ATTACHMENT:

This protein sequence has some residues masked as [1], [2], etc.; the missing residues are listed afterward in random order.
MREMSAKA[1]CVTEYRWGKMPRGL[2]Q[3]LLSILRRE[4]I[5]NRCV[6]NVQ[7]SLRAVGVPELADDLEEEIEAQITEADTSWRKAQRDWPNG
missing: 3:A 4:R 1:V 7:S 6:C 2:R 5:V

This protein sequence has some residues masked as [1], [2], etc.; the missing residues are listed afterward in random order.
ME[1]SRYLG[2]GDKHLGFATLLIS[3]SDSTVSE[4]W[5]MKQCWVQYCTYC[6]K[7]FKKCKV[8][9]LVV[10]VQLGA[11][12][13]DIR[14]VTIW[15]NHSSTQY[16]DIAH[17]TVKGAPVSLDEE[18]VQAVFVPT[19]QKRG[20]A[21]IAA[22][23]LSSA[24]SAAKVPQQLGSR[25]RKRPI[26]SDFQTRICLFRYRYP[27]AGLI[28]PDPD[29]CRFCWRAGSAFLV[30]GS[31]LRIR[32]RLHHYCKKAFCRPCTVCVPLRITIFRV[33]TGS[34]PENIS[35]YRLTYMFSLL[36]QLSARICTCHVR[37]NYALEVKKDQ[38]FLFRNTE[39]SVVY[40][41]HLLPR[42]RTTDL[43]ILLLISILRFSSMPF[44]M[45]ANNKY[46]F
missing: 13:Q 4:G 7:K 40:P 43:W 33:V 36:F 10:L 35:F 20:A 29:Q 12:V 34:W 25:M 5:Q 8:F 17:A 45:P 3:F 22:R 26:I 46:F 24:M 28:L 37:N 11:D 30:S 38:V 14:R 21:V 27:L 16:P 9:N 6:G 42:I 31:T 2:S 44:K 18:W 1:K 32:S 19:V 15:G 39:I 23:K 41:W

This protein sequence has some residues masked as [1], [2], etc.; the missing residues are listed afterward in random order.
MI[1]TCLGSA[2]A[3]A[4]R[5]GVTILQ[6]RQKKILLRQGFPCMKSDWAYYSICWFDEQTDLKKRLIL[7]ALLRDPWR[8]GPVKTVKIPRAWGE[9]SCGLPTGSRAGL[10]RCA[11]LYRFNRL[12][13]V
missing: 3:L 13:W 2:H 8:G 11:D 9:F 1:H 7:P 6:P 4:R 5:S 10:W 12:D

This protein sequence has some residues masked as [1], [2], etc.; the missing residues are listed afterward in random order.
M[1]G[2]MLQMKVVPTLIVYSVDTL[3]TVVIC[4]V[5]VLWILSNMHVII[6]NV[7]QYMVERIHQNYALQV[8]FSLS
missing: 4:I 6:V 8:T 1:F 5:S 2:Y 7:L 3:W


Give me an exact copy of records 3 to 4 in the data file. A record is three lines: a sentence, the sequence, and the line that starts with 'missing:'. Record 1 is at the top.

This protein sequence has some residues masked as [1], [2], etc.; the missing residues are listed afterward in random order.
MI[1]TCLGSA[2]A[3]A[4]R[5]GVTILQ[6]RQKKILLRQGFPCMKSDWAYYSICWFDEQTDLKKRLIL[7]ALLRDPWR[8]GPVKTVKIPRAWGE[9]SCGLPTGSRAGL[10]RCA[11]LYRFNRL[12][13]V
missing: 3:L 13:W 2:H 8:G 11:D 9:F 1:H 7:P 6:P 4:R 5:S 10:W 12:D

This protein sequence has some residues masked as [1], [2], etc.; the missing residues are listed afterward in random order.
M[1]G[2]MLQMKVVPTLIVYSVDTL[3]TVVIC[4]V[5]VLWILSNMHVII[6]NV[7]QYMVERIHQNYALQV[8]FSLS
missing: 4:I 6:V 8:T 1:F 5:S 2:Y 7:L 3:W